Pomegranate & Fennel Salad

Pomegranate & Fennel Salad

Pomegranate always makes for an impressive addition to any dish when you have guests. These beautiful little ruby-like jewels are bursting with flavour and packed with health. Over 8000 years ago they became one of the first cultivated fruits, and ever since have been a symbol of prosperity and abundance in many cultures.
They are rich in vitamin K, potassium and antioxidants – specifically punicalagin, a polyphenol unique to pomegranates, and anthocyanins, which are responsible for giving pomegranate juice its rich red color.

Ingredients (serves 3-4 as a side dish)

1 medium-sized bulb of fennel
1 pomegranate
2 handfuls baby spinach
1 handful fresh mint
3 tbsp extra virgin olive oil
3 tbsp fresh lemon juice
1 tbsp organic maple syrup or raw honey
Oryx Desert Salt to taste

Method

If you have a mandolin use it to finely slice the fennel. Alternatively a sharp knife will do the job with a bit more effort!
Cut the pomegranate in half, and gently remove the arils (seeds), trying not to burst them. Discard any bits of white membrane, and add the arils to the fennel.

If the spinach leaves are large you can roughly chop or tear them, otherwise leave them whole. Remove the mint leaves from the stems and roughly chop them. Add to the fennel and pomegranate.

Whisk together the olive oil, lemon and maple or honey. Pour over the salad. Season to taste with salt and toss thoroughly.

Health & happiness!

Love,
Raine

Zoodles with Roasted Fennel, Sage & Salmon

Zoodles with Roasted Fennel, Sage & Salmon

I recently bought a spiralizer and have been excited to start playing with it. I would definitely recommend getting one if you want to eat more healthy food… it was super easy to use and this dish was just as satisfying as a regular pasta. Maybe even more so because I felt so good after eating it!

Roasting the fennel gives it a beautiful caramelized liquorice flavour, which pairs so well with the sage, lemon & salmon. If you don’t eat fish you can simply omit that, and you’ll still have a gorgeous, fresh and healthy supper.

Ingredients (serves 2)

1 large bulb of fennel
12 cloves of garlic
juice of 1 lemon
60ml olive oil
a handful of fresh sage
380g zucchini
another 2 tbsp olive oil
200g hot-smoked salmon

Method

Preheat the oven to 200 C.

Use a mandolin to finely slice the fennel. You could just use a sharp knife, but using a mandolin is quicker and easier. Peel the garlic and just use the heel of your chef’s knife to smash them up a bit – you still want biggish pieces. Place the fennel, garlic, lemon, olive oil and sage in an ovenproof dish. Season with himalayan salt and black pepper. Roast for about 30 minutes, until the fennel has caramelized and has a sweet aroma.

Meanwhile, spiralize the zucchini into noodles and flake the salmon. When the fennel comes out the oven, add the zoodles, additional olive oil and salmon. Toss together in the hot dish to warm everything through. Check the seasoning and adjust if necessary with more himalayan salt, black pepper or lemon juice. Serve immediately.

Health & happiness!

Love,
Raine

Raine’s Favourite Green Juice

green juice
Drinking green juice on an empty stomach when you wake up gives you a boost of nutrients that will give you energy for the day, heal your cells and fight off free-radicals (the nasty stuff that causes cancer.) I drink one just about every morning, and on the days that I don’t have a juice I can really feel the difference.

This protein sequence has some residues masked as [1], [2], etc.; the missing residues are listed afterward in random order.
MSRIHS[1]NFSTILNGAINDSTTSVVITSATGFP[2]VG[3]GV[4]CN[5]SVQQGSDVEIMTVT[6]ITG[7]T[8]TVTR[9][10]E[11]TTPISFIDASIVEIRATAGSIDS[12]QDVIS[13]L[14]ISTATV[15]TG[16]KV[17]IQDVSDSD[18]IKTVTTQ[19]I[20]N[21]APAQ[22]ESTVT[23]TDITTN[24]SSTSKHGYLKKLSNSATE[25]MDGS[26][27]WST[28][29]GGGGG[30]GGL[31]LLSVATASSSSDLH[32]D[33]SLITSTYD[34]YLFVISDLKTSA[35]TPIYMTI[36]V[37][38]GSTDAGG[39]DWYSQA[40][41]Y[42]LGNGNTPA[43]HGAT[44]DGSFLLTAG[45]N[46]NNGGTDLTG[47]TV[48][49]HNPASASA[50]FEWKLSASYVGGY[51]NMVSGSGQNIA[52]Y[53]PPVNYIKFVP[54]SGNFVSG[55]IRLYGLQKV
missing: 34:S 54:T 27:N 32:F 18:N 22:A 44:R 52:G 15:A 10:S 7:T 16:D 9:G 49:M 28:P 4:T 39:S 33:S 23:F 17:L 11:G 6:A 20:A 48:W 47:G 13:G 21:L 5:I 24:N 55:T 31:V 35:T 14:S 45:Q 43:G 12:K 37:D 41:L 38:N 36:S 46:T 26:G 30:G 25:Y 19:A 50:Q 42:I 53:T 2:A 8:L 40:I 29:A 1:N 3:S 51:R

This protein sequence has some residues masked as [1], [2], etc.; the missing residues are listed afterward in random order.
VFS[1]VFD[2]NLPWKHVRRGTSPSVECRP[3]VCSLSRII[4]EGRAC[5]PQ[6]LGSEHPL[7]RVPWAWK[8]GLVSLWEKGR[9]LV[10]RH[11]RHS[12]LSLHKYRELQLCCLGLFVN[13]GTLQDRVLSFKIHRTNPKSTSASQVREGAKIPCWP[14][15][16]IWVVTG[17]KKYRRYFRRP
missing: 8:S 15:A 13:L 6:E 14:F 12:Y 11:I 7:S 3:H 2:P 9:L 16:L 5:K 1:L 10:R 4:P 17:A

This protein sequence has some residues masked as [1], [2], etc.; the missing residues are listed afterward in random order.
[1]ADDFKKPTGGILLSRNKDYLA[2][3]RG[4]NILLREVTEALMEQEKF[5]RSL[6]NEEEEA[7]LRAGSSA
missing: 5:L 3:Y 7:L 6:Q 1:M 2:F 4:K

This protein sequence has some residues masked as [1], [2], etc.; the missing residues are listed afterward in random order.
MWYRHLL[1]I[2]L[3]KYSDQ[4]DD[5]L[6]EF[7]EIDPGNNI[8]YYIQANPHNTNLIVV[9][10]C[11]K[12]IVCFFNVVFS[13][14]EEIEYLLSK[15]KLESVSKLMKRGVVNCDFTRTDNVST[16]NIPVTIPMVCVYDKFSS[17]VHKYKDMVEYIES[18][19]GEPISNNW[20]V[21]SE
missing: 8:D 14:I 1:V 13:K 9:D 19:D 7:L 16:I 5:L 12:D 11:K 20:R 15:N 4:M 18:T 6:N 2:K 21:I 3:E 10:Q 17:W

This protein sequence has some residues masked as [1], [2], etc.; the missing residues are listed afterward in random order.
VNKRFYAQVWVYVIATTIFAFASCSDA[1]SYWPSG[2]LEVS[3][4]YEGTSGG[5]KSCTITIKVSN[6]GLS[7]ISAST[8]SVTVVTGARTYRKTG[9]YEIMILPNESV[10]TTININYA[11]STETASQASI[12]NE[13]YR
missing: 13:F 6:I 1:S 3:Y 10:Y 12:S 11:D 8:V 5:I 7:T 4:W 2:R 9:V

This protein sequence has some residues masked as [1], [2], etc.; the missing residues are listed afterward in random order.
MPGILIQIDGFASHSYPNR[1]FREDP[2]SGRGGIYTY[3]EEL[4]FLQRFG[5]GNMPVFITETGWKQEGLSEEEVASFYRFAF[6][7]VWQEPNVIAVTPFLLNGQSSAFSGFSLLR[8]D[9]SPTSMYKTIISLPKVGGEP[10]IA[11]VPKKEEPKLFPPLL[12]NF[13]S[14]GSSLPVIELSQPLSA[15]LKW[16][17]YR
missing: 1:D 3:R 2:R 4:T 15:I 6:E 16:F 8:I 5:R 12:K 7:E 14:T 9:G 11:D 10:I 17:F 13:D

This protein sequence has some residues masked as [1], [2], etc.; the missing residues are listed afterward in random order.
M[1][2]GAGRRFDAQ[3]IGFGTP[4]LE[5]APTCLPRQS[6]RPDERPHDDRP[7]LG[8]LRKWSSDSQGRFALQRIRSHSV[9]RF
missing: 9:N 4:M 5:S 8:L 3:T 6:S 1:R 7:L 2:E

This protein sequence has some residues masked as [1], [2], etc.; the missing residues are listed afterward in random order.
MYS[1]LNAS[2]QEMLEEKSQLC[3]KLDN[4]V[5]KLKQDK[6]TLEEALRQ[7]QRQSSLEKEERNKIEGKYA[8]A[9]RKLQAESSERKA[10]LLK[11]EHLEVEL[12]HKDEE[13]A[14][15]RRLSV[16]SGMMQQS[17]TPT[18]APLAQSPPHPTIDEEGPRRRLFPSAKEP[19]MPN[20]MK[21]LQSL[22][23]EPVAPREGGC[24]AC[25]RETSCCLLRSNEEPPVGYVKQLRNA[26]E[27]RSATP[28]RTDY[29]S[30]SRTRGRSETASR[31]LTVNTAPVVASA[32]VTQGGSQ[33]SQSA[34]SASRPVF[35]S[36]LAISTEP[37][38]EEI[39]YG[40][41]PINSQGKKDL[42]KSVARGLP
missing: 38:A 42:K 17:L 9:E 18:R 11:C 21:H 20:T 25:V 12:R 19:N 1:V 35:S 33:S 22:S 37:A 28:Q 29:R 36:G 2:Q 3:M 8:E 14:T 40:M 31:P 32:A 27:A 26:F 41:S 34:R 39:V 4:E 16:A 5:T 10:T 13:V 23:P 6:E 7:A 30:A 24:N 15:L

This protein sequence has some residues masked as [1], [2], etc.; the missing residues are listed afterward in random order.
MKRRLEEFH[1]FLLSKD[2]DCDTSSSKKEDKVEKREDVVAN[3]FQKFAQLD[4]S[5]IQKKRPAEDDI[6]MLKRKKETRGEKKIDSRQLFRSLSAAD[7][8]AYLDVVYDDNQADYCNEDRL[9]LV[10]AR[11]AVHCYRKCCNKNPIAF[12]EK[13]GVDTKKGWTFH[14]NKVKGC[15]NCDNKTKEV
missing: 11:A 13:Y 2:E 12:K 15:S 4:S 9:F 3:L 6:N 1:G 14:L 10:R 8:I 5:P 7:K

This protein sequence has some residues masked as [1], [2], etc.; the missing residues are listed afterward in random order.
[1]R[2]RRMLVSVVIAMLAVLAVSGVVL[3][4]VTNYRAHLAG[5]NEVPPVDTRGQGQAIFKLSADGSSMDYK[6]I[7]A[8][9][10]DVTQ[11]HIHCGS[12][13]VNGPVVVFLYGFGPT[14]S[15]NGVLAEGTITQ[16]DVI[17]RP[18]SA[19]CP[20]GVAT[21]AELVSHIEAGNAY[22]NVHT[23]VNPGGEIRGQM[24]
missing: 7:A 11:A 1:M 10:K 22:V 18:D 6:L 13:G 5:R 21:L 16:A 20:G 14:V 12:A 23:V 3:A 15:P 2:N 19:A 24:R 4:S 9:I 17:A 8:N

If you’ve never had a green or any vegetable juice before it may take you some time to get used to it, but I promise it will be worth it. If my husband can get used to it (and now even love it) then anyone can! On a hot summer morning it’s super refreshing, and in the winter months it gives your body everything it needs to fight off colds and flu.

The general rule is that you should juice your veg but eat your fruit (as is or blended in a smoothie.) This is because fruit is high in natural sugars so you need the fibre in the fruit to prevent a blood-sugar spike.
However, if you’re new to juicing, I recommend that you start off with a little bit less of the really strong tasting stuff (spinach, kale, broccoli etc) and use more of the easy-drinking vegetables (carrot, beetroot, celery, cucumber) along with fruit (apple, pineapple, grapes etc.) As you get used to it you can increase the vegetables and decrease the fruit. After all, what’s the point of making one really strong juice and then never having another?!
Over time you’ll start to enjoy the taste of the vegetables and will only need half an apple, or eventually none at all.

I make juice with whatever fresh vegetables, fruit, herbs and spices (fresh ginger or turmeric, sometimes even chilli!) I have available. I like to mix it up. This is one of my favourite combinations – I love the liquorice flavour of the fennel and it goes really well with the lime and lemongrass.

Ingredients (serves 2)

A big handful of kale or spinach
6 baby fennel or 1 large bulb
3/4 of a large English cucumber
2 limes
a knob of ginger (not too much if you’re not used to it)
a knob of turmeric (optional – great anti-inflammatory properties)
a stick of lemongrass
a handful of white grapes, or 1 – 2 apples
a few leaves of mint

Method

I highly recommend a slow, masticating juicer over a centrifugal juicer, as it preserves nutrients and gets maximum juice out of your ingredients, especially when it comes to leafy greens. (But juice from a centrifugal juicer is better than no juice at all!)
The money you spend on a quality slow juicer, such as an Oscar or Hurom, will be well worth it and will save you in doctor’s bills in the future.

When juicing in a slow juicer, always do your leafy greens first and don’t try to shove too much in at once – give the machine a chance to do its thing.

You can also check out Lauren’s Favourite Green Juice.

Health and happiness!

Love,
Raine